These statements were quickly broadcast all over the web, and Yiannopolous was condemned by conservative and liberal outlets alike. Several days after the offending clips of him had been posted online, Yiannopolous resigned from Breitbart News and seemed to have shrunk away from the matter in shame. He was disinvited from the Conservative Political Action Conference (CPAC), and a pending book deal he had with publisher Simon and Schuster was canceled.

But now, two months later, Yiannnopolous may be having the last laugh, as he’s about to launch a new media company called Milo, Inc., which has been funded to the tune of $12 million by secret investors. The company’s mission is to “make the lives of journalists, professors, politicians, feminists, Black Lives Matter activists and other professional victims a living hell,” according to multiple sources.

An article in Vanity Fair magazine called Milo, Inc. “corporatized trolling via live entertainment.” As Milo himself puts it, “The business of Madonna became touring. I’m doing the same thing, but instead of signing up with Live Nation, I’m building one. I’m building it for libertarian and conservative comedians, writers, stand-up comics, intellectuals… you name it.”

Milo, Inc. will be headquartered in Miami and will start off with a staff of 30. “The thing about me is that I have access to a talent pipeline that no one else even knows about. All the funniest, smartest, most interesting young YouTubers and all the rest of them who hate feminism, who hate political correctness,” explained Milo.

“This generation that’s coming up, that are about 13, 14, 15, now have very different politics than most other generations. They love us. They love me, and I’m going to be actively hunting around for the next Milo.”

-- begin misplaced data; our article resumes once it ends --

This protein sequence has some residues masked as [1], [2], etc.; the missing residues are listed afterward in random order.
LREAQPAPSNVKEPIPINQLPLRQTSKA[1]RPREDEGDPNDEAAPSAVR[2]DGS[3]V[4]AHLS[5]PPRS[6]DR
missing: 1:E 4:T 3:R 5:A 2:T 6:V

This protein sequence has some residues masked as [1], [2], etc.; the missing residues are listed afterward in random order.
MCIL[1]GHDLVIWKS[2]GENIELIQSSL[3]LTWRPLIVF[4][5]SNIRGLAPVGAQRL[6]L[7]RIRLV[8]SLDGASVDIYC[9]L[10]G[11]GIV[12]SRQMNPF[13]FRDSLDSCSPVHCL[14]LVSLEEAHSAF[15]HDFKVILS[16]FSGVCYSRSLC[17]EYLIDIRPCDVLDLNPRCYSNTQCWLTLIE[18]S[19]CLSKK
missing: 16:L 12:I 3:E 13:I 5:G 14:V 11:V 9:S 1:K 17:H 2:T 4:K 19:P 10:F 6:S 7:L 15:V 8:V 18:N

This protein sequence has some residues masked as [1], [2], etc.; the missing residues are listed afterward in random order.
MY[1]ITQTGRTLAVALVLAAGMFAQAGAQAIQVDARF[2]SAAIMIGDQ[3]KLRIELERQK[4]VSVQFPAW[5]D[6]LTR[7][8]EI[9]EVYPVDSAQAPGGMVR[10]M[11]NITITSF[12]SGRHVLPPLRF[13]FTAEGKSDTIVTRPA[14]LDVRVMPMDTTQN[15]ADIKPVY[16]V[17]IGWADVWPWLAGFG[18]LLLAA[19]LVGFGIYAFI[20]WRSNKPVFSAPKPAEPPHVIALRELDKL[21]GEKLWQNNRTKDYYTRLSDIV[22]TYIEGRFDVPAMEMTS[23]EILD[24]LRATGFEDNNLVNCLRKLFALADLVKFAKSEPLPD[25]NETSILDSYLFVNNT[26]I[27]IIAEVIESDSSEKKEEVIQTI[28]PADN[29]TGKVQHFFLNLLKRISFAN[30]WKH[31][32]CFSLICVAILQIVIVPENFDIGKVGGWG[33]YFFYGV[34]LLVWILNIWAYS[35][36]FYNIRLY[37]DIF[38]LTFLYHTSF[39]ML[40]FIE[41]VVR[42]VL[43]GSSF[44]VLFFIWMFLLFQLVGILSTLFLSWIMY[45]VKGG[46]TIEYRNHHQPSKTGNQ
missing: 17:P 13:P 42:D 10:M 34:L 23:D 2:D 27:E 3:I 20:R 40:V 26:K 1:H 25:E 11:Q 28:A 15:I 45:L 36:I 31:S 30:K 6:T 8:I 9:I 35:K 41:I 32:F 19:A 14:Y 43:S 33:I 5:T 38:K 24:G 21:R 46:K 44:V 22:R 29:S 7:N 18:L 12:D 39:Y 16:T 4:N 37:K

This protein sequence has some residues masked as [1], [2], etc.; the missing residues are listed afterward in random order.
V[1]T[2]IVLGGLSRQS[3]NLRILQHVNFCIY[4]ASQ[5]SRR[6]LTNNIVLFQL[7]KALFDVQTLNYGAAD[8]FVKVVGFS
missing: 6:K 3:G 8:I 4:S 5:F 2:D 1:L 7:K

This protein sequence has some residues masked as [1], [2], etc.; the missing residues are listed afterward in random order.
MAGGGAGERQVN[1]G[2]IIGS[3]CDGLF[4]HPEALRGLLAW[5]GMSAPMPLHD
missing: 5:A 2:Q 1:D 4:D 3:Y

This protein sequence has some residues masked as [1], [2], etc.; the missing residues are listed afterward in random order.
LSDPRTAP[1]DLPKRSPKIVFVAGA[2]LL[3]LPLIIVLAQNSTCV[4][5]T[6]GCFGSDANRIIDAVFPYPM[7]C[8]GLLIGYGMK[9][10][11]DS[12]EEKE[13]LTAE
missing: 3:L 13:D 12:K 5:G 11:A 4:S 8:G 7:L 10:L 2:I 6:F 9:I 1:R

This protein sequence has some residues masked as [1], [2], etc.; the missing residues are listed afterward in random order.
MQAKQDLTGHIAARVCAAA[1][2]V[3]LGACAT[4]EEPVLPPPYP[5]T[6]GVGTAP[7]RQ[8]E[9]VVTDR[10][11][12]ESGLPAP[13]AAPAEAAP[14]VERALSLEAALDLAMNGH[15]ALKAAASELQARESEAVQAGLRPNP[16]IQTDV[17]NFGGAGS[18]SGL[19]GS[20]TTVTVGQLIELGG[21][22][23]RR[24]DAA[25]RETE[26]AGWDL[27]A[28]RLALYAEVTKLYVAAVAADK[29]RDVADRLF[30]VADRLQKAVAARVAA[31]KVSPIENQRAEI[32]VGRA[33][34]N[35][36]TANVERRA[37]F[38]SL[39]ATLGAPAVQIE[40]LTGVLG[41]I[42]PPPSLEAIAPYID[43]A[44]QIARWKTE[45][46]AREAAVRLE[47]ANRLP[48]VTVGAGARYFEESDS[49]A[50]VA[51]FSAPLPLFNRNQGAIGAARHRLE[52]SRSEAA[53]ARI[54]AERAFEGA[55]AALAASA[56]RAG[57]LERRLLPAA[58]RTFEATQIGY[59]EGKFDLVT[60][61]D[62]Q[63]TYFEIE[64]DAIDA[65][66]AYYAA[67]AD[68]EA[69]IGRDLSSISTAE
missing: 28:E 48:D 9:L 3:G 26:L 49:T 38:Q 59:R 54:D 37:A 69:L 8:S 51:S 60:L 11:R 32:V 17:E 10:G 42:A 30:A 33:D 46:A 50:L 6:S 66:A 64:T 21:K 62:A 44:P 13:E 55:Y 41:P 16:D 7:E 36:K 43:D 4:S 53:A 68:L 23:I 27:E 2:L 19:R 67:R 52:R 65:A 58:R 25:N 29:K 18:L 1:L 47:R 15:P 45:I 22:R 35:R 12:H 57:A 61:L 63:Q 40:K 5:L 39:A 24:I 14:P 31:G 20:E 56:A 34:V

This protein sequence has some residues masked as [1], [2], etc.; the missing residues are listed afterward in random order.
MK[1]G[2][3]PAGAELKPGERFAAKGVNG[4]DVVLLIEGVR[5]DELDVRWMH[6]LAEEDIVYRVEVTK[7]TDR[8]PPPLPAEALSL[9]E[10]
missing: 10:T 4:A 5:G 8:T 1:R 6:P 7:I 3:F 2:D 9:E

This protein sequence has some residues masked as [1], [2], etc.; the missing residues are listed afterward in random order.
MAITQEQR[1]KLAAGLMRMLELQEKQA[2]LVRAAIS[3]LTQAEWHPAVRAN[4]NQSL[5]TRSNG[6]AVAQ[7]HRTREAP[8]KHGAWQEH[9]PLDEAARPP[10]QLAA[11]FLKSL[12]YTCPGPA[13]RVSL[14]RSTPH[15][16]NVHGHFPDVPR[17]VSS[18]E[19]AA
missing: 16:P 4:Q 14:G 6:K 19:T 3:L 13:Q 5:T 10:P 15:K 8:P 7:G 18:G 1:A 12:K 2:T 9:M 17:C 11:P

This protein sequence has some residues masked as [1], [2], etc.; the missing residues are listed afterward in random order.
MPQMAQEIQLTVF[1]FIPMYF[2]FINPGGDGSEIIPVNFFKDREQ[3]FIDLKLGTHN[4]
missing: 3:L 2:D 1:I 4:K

Of course, left unsaid is that Milo, Inc. will be competing to some degree with other conservative properties such as his former employer Breitbart News as well as The Blaze, Infowars and other smaller outlets.

The first Milo, Inc. event will be held near the campus where Yiannopolous last saw violent protests from masked Leftists — the University of California at Berkeley. Milo will be presenting an award named after Mario Savio, the liberal activist who led Berkeley’s Free Speech movement more than half a century ago.

Savio’s son has called Milo’s award ceremony “some kind of sick joke.” “Is freedom of speech such an important principle that we can afford to uphold it even when it means sacrificing the safety of some other folks?” the younger Savio asked rhetorically.

At New York University, history professor Robert Cohen has said that “the free speech tradition that people made sacrifices to win is really in tatters,” and Cohen blamed the “short-sighted” reactions of Leftists and the “opportunistic and cynical game that these right-wingers are playing.” At the same time, he said, “If I want to have a rally, I can’t do it in your English class. If having an evening talk by a right-wing bigot is going to cause $100,000 in property damage and disrupt the university, they’ve always had the right to say, no, do it during the daytime.”

For its part, the administration at UC Berkeley has grudgingly allowed that personalities such as Milo and conservative author Ann Coulter (whose own speaking event at Berkeley had also been canceled due to the threat of violence by Liberals) are “welcome on campus.”

But at the same time, the school has made it clear that groups organizing the events at which these speakers were to appear need to coordinate better with the university ahead of time so adequate safety measures can be taken. “We can’t isolate and hermetically seal ourselves off,” said Dan Mogulof, a spokesman for the university. “This is the reality of the world we live in.”


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These content links are provided by Content.ad. Both Content.ad and the web site upon which the links are displayed may receive compensation when readers click on these links. Some of the content you are redirected to may be sponsored content. View our privacy policy here.